After nearly twenty years of homeownership, I’ve spent the past ten months renting an apartment. I like it. There are pros and cons to renting a place, just as there are pros and cons to owning a home.
At first I thought that buying a home would also be a smart financial decision. The more research I do, however, the more I realize that idea of homeownership as a magical path to wealth is a marketing ploy of the real estate industry. In fact, home prices (like gold prices) generally barely keep pace with inflation.
There’s no question that buying a house makes sense for some folks, but mainly for non-financial reasons. Owning a home gives you stability and freedom. But financially, it’s not always the best bet.
The annual cost of owning a home — taxes, interest, insurance, maintenance, HOA fees — is often greater than the cost of renting. Sometimes significantly greater.
Assuming you want to make a purely financial decision whether to rent or buy, how do you begin? There are a couple of ways to stay objective.
One way to tell whether it’s better to rent or buy is by checking the price-to-rent ratio. This number gives you a rough idea whether homes in your area are fairly priced. Figuring a P/R ratio isn’t tough. All you do is:
Find two similar houses (or condos or apartments), one for sale and one for rent.
Divide the sale price of the one place by the annual rent for the other. The resulting number is the P/R ratio.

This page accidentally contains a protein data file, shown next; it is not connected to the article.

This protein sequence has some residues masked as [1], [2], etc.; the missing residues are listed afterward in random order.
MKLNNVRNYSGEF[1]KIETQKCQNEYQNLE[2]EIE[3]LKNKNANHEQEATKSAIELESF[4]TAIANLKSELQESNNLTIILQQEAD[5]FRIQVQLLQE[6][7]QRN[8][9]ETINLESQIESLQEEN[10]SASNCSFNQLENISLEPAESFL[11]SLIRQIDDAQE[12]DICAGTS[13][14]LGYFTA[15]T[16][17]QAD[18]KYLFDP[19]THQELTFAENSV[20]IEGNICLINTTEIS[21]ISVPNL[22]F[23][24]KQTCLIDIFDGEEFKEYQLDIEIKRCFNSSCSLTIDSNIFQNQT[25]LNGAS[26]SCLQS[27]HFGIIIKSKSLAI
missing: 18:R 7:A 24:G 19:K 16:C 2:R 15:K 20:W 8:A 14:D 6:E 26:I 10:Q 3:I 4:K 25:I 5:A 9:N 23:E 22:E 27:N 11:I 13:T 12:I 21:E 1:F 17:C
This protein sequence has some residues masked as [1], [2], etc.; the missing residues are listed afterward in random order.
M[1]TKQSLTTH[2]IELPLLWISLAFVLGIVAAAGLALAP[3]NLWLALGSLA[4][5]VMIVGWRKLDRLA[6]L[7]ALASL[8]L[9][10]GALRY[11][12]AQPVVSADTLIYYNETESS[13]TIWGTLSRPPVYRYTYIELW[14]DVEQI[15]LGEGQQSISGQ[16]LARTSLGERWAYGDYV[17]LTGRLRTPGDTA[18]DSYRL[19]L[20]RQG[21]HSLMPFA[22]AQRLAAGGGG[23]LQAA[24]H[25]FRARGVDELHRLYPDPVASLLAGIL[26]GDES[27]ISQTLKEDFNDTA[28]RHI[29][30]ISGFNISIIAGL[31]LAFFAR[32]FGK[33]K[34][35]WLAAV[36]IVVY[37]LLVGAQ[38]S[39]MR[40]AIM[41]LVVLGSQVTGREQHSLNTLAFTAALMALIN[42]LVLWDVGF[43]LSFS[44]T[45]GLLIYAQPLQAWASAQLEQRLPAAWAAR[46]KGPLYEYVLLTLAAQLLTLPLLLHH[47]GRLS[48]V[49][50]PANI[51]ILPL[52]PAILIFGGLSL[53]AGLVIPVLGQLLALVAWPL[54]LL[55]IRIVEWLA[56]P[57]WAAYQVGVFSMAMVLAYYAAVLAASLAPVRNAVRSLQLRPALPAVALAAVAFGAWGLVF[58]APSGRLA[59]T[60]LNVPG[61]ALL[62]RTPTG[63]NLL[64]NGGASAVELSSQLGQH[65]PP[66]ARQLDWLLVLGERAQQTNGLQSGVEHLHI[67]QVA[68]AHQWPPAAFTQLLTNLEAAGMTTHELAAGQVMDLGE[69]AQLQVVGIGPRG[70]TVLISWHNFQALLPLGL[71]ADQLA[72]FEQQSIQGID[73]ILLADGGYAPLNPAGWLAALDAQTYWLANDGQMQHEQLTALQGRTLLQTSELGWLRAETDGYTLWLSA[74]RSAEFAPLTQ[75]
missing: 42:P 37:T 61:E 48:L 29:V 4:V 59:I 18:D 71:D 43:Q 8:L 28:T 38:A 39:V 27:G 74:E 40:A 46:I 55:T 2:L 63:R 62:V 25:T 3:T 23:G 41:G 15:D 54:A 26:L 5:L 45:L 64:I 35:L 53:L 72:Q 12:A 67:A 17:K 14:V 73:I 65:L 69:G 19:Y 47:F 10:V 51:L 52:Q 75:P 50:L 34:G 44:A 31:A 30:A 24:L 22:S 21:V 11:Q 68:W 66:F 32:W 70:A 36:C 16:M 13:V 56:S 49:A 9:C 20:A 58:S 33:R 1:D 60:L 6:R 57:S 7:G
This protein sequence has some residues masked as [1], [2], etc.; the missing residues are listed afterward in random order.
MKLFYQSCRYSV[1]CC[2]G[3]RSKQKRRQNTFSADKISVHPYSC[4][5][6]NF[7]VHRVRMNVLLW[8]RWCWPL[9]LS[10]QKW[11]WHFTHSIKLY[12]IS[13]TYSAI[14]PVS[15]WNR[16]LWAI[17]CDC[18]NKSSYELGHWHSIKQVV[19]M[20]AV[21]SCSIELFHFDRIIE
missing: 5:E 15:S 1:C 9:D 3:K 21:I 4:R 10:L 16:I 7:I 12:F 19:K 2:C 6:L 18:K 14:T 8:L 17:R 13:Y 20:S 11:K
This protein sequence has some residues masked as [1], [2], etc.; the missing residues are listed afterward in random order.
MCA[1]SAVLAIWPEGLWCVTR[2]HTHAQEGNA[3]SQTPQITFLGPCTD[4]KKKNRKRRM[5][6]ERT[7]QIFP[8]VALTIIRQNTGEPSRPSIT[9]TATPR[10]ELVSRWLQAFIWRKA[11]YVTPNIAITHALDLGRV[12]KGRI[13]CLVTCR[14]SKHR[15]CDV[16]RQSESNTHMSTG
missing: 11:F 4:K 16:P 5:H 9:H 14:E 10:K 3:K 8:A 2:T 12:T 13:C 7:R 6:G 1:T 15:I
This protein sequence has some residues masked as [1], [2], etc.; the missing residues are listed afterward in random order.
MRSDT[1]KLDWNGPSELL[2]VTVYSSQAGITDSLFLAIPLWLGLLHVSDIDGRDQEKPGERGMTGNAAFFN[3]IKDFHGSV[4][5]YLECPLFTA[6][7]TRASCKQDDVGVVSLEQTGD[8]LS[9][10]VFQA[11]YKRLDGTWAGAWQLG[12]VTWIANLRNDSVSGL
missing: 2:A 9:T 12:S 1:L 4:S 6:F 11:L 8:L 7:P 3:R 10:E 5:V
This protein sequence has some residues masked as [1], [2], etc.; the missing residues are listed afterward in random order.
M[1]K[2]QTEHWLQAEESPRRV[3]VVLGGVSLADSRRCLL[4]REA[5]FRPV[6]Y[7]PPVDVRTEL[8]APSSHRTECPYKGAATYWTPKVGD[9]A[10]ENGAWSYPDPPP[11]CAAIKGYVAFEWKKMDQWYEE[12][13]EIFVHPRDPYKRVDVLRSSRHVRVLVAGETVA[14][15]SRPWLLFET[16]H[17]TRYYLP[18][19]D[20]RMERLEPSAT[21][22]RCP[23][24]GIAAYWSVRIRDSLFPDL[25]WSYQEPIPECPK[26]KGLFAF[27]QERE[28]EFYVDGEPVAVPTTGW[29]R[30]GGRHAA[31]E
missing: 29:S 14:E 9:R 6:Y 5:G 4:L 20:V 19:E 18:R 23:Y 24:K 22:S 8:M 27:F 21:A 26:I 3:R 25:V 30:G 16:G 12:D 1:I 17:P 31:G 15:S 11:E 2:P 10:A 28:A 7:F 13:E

Say, for example, you find a $200,000 house for sale in a nice neighborhood. You find a similar house on the next block renting for $1,000 per month (which works out to $12,000 per year). Dividing $200,000 by $12,000, you get a P/R ratio of 16.7.
But what does this number mean? A rent ratio above 20 means that the monthly costs of ownership will exceed the cost of renting. That’s a little opaque, but what this means is that the higher the P/R ratio, the more it makes sense to rent — and the less it makes sense to buy.
During the housing bubble, the national P/R ratio came close to 20 (and went far above that in some cities).
Another way to gauge the cost of housing is to compare it to your family’s income. Most families can comfortably afford a home that costs about 2.5x their annual income. (So, if your family makes $80,000 a year, you can afford our theoretical $200,000 house.)
Discussions of homeownership should be grounded in reality. Buying a home isn’t some magical financial panacea. You can waste money buying a home. If you want to buy a home, do so. But don’t let anyone persuade you that you’re throwing your money away by renting.
For information on renting an apartment in Mooresville, NC at Abberly Green, contact us.
Time – Business & Money